"no variable or argument declarations are necessary."

Diez B. Roggisch deets at web.de
Fri Oct 7 16:06:44 CEST 2005

> > You just said "let's
> > introduce something like any". I showed you existing implementations of
> > such a concept that have problems.
> But as far as I can see that is a problem of the implementation
> not necessarily of the concept.

Without any concept, sure there can't be problems with that concept.

> > You say "thats not what _I_ have in
> > mind, so your criticism doesn't apply." Guess what, I can't read your
> > mind. But you did not tell me in what your idea is different from
> > existing concepts.
> Indeed you can't read my mind, but what pops up in your mind shows
> your preconceptions. You could have just answered the question
> as it was posed, instead of filling in the details yourself, maybe
> remarking that you didn't see how it would work with current
> type systems you know off.

How can one answer a question without what he knows? Sure I fill in the
context. If I wouldn't know that this whole NG is about python, I
wouldn't know how to answer most of the questions that arise here.
Which is a general thing about communication.

But I certainly have had more contact with type systems than you had -
so my "filling-out" was by no means unreasonable - as you imply.
Without further details, one can only guess. And debuking guesswork by
saying "but _that_ wasn't what I meant" as you permanently do is easy -
but doesn't make _your_ point valid.

> Sure I'm reluctant to give details. I consider this a hostile
> environment, for this kind of proposals. I'm sure people will
> be able to come up with all kind of problems my idea won't solve
> and will see this as a reason to think the idea is useless.

Why hostile? Because people will possibly destroy your wishful thinking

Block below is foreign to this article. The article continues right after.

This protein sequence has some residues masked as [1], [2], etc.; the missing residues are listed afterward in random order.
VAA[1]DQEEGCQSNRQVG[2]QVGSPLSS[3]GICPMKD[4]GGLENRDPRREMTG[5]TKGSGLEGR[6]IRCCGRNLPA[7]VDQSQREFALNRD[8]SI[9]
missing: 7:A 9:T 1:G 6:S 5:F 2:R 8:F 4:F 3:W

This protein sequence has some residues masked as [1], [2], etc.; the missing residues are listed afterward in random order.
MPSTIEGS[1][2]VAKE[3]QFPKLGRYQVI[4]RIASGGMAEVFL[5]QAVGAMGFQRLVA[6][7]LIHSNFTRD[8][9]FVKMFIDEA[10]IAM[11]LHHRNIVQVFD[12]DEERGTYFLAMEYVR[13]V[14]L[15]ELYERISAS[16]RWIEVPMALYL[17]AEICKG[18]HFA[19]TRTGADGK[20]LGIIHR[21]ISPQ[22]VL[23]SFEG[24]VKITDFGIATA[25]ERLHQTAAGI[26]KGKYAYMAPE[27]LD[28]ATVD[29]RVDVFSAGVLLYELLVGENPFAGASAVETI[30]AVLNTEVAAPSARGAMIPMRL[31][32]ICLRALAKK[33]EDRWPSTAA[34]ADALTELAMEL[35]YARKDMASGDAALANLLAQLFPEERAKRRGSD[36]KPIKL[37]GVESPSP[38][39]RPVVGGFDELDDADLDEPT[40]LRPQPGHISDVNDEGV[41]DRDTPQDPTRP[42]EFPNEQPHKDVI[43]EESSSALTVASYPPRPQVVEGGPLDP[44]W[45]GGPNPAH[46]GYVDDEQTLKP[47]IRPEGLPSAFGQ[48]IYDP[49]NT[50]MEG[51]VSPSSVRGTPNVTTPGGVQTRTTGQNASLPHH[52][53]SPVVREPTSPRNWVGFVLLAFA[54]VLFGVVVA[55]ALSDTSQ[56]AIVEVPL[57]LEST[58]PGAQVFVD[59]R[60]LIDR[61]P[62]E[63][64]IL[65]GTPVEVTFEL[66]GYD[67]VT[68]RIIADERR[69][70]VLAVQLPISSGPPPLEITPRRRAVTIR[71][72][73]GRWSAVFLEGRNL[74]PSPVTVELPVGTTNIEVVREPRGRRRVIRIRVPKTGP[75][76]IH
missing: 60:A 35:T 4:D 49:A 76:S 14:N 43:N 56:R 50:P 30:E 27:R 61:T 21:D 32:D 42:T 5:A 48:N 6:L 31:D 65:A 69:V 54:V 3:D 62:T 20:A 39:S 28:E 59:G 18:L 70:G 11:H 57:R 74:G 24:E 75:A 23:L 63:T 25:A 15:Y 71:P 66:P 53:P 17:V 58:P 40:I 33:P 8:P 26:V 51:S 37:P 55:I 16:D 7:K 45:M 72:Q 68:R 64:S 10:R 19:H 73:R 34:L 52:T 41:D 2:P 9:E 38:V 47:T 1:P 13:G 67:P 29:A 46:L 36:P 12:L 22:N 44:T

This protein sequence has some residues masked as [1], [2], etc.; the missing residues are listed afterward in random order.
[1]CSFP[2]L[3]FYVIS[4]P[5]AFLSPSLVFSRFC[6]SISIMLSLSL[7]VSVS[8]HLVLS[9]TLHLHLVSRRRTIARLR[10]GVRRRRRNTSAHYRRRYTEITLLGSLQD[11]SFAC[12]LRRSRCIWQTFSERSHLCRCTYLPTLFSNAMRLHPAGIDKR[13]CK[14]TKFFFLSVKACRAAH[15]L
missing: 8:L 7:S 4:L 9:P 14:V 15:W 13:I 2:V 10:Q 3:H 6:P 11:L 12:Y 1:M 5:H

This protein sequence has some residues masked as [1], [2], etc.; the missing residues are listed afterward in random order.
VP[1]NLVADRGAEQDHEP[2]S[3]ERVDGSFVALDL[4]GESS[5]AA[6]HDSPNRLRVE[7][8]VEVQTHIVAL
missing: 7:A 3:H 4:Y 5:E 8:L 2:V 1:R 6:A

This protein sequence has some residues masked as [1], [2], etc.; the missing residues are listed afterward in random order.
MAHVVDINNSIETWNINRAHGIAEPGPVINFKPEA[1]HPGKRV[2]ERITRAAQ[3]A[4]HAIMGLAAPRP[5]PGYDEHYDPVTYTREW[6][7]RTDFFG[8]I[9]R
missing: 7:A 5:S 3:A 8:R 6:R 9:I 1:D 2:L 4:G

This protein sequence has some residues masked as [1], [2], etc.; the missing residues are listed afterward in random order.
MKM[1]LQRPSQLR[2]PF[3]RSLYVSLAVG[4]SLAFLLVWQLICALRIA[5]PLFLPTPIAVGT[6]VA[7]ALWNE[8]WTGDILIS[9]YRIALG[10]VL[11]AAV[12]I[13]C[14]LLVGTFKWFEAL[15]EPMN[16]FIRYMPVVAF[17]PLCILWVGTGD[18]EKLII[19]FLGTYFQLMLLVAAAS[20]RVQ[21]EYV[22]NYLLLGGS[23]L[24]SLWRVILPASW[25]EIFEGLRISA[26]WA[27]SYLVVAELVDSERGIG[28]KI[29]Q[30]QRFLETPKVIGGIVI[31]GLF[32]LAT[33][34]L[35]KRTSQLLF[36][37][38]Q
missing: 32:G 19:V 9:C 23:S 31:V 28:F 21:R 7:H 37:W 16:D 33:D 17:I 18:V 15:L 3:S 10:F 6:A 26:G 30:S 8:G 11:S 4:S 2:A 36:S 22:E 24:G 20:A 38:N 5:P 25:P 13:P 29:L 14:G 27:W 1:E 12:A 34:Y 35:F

by providing counter examples - if they exist? I doubt that a serious
proposal would get suppressed here - as the static compilers that have
shown up recently prove, as they have been greeted and met with
reasonable criticism where it was in order.

You didn't come up with an Idea so far, as I'm concerned. Just some
random thoughts.

But then again, here we go:

> The main idea is that type information would be available at two places.
> 1) The names, which carry the declared type.


> 2) The objects which carry the type/class they belong too.

That already is the case.

> When an object is bound to a name, a check is made that the type of the
> object is compatible with the declared type of the name.

JAVA exactly does that.

> A name with type ANY, would be just like any python variable or
> instance now. Python could implement this by instead of storing its
> variables in dictionaries as (name, value) tuples, by storing them
> as (name, declaration, value) tuples and making the necesarry checks
> at (re)bind time. Variables that are not declared would get the
> ANY declaration so that current scripts would just remain working
> as they do now.

So far, this is exactly what java does - plus a more dynamic approach
to method/function invocation on ANY. So it seems my assumptions about
what you had in mind weren't so false after all, eh?

>But as the compiler got more sophisticated some
> of these checks might be doable at compile time instead of at
> run time.

Well, that exactly is the point where we make the transition from "this
is how things work" to pure speculation. Can't say that there won't be
a solution someday - but certainly it requires much more, and from
above nobody can say that this would solve _any_ problem.

What you propose above is what JAVA does - plus more dynamicity. Well,
given that even the  "non-dynamic, everything has to be annotated" JAVA
fails to deal with ANY (called Object there), I can't see how a more
dynamic environment will do _better_ in that respect. So unless you lay
out some more detailed ideas how that works, this surely won't do much
if any better than JAVA does today - and JAVA sucks _precisely_ because
of the half-static-half-dynamic nature. It gives you both troubles -
runtime errors like in python, together with compile-time limitations.

Let's face it: you don't know much about type-systems. I do know a bit
more - but don't claim to possess the holy grail. And I don't say that
more powerful analyzing isn't possible. However, all you do so far is
fantasizing and "fail to see why not". Well, that failure might be
because of limited sight on your side - not necessarily on our, which
you constantly claim.

Visions are a nice thing - but actually, in the scientific domain not
so much a vision, but proofs are what is needed. And if you consider it
hostile that nobody buys your ideas because so far they aren't more
than marketing/whishful thinking, I'm sorry that I can't help you.


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